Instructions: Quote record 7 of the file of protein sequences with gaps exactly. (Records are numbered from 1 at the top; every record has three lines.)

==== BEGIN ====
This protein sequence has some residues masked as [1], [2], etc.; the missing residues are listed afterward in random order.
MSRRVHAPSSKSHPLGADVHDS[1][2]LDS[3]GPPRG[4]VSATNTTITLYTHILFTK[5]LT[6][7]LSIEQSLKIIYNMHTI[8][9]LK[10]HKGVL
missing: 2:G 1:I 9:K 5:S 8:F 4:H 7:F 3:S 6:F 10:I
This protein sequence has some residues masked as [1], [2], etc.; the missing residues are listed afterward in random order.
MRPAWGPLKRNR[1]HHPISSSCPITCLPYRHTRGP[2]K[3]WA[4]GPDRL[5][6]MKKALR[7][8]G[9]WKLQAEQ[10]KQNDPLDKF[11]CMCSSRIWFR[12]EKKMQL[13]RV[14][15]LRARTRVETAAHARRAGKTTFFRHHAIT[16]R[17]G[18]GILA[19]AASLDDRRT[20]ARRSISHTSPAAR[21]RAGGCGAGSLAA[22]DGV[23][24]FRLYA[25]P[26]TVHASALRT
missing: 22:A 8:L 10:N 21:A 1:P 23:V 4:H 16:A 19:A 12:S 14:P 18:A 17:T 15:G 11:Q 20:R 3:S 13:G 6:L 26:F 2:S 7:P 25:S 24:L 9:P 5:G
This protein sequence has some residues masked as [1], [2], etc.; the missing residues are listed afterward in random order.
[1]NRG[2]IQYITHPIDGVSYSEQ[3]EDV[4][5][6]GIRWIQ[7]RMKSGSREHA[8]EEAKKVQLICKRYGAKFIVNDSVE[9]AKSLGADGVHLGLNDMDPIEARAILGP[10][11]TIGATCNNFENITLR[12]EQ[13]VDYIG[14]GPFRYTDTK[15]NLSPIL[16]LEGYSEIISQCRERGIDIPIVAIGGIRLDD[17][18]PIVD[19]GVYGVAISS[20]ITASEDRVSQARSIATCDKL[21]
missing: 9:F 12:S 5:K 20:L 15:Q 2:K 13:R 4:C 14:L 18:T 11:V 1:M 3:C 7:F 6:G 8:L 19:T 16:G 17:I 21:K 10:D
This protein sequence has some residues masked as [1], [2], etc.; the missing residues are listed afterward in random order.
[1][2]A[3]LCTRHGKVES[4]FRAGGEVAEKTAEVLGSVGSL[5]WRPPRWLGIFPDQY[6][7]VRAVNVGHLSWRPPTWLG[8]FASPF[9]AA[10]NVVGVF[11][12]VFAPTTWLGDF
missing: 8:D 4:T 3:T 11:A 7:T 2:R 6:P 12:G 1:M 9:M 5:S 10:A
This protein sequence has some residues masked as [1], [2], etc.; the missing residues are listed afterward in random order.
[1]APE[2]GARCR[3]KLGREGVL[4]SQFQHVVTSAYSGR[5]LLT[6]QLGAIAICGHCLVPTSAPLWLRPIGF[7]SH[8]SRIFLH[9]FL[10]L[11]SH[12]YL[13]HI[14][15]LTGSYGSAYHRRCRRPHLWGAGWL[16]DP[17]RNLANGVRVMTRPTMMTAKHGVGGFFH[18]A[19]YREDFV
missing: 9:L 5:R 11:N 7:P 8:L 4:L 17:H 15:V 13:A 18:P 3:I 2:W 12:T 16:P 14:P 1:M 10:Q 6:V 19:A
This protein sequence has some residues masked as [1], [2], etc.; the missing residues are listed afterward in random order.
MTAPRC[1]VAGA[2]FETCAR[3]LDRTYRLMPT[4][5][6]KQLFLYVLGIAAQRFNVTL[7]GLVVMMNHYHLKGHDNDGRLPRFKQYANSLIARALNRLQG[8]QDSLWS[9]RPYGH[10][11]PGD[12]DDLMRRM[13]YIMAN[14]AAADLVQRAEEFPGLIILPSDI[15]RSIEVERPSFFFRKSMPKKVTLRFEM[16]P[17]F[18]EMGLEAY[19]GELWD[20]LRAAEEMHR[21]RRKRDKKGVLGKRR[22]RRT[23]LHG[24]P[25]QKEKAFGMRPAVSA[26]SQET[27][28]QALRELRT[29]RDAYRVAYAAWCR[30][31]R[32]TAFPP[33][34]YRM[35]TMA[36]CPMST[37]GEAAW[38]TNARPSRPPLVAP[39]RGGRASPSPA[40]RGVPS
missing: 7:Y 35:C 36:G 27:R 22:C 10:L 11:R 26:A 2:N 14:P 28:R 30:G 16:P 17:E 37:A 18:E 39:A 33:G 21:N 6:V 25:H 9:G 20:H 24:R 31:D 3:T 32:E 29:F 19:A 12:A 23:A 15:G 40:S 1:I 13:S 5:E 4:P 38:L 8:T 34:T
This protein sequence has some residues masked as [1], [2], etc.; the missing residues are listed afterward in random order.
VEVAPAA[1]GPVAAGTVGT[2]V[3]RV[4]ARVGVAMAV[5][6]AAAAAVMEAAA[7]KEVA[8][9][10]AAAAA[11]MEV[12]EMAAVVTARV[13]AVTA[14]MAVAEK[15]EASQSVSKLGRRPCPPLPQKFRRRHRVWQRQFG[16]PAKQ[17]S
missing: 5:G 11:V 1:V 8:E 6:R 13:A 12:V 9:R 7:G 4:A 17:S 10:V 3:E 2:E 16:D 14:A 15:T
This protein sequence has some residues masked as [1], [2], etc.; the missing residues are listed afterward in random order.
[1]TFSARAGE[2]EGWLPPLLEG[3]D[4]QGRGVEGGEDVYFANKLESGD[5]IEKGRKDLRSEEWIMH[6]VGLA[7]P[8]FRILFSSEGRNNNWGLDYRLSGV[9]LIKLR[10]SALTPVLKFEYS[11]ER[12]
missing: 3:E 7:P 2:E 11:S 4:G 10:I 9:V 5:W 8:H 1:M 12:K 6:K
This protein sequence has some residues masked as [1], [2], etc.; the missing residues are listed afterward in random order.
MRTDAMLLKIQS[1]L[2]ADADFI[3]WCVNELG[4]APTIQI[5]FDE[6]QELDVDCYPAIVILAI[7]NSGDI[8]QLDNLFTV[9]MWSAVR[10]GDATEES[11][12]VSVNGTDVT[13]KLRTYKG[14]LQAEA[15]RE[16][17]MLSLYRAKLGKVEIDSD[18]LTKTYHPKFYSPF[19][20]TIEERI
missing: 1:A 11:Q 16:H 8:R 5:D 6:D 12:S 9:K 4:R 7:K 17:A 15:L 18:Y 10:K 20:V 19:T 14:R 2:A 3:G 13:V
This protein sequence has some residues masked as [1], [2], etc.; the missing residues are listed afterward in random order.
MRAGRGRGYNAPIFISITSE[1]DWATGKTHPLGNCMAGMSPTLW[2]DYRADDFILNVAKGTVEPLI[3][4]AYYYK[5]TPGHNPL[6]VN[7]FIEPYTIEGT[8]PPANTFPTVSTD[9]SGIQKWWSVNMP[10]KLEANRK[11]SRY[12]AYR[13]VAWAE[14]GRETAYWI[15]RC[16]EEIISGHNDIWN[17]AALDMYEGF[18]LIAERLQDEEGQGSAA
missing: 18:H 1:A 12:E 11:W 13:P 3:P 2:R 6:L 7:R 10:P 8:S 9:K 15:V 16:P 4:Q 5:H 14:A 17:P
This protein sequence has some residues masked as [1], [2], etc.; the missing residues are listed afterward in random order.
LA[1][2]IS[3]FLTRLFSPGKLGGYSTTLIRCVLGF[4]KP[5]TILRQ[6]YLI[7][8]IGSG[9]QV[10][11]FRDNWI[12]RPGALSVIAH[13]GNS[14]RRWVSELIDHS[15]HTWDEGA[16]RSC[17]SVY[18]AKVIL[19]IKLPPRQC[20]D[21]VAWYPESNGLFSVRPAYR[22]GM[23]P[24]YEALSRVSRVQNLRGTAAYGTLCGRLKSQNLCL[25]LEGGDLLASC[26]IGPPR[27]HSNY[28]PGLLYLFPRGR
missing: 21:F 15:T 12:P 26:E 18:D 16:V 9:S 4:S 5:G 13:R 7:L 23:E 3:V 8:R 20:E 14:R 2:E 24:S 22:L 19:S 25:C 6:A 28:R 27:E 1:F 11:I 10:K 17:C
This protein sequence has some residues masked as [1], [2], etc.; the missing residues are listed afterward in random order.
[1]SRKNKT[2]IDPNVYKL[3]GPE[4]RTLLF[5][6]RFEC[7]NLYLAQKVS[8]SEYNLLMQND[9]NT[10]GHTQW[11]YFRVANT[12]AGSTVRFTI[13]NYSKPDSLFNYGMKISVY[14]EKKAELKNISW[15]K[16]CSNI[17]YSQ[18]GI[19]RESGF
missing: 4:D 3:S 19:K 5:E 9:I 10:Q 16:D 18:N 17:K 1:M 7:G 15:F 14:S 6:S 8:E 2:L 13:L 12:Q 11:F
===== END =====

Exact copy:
This protein sequence has some residues masked as [1], [2], etc.; the missing residues are listed afterward in random order.
VEVAPAA[1]GPVAAGTVGT[2]V[3]RV[4]ARVGVAMAV[5][6]AAAAAVMEAAA[7]KEVA[8][9][10]AAAAA[11]MEV[12]EMAAVVTARV[13]AVTA[14]MAVAEK[15]EASQSVSKLGRRPCPPLPQKFRRRHRVWQRQFG[16]PAKQ[17]S
missing: 5:G 11:V 1:V 8:E 6:R 13:A 12:V 9:R 7:G 4:A 17:S 10:V 3:E 2:E 16:D 14:A 15:T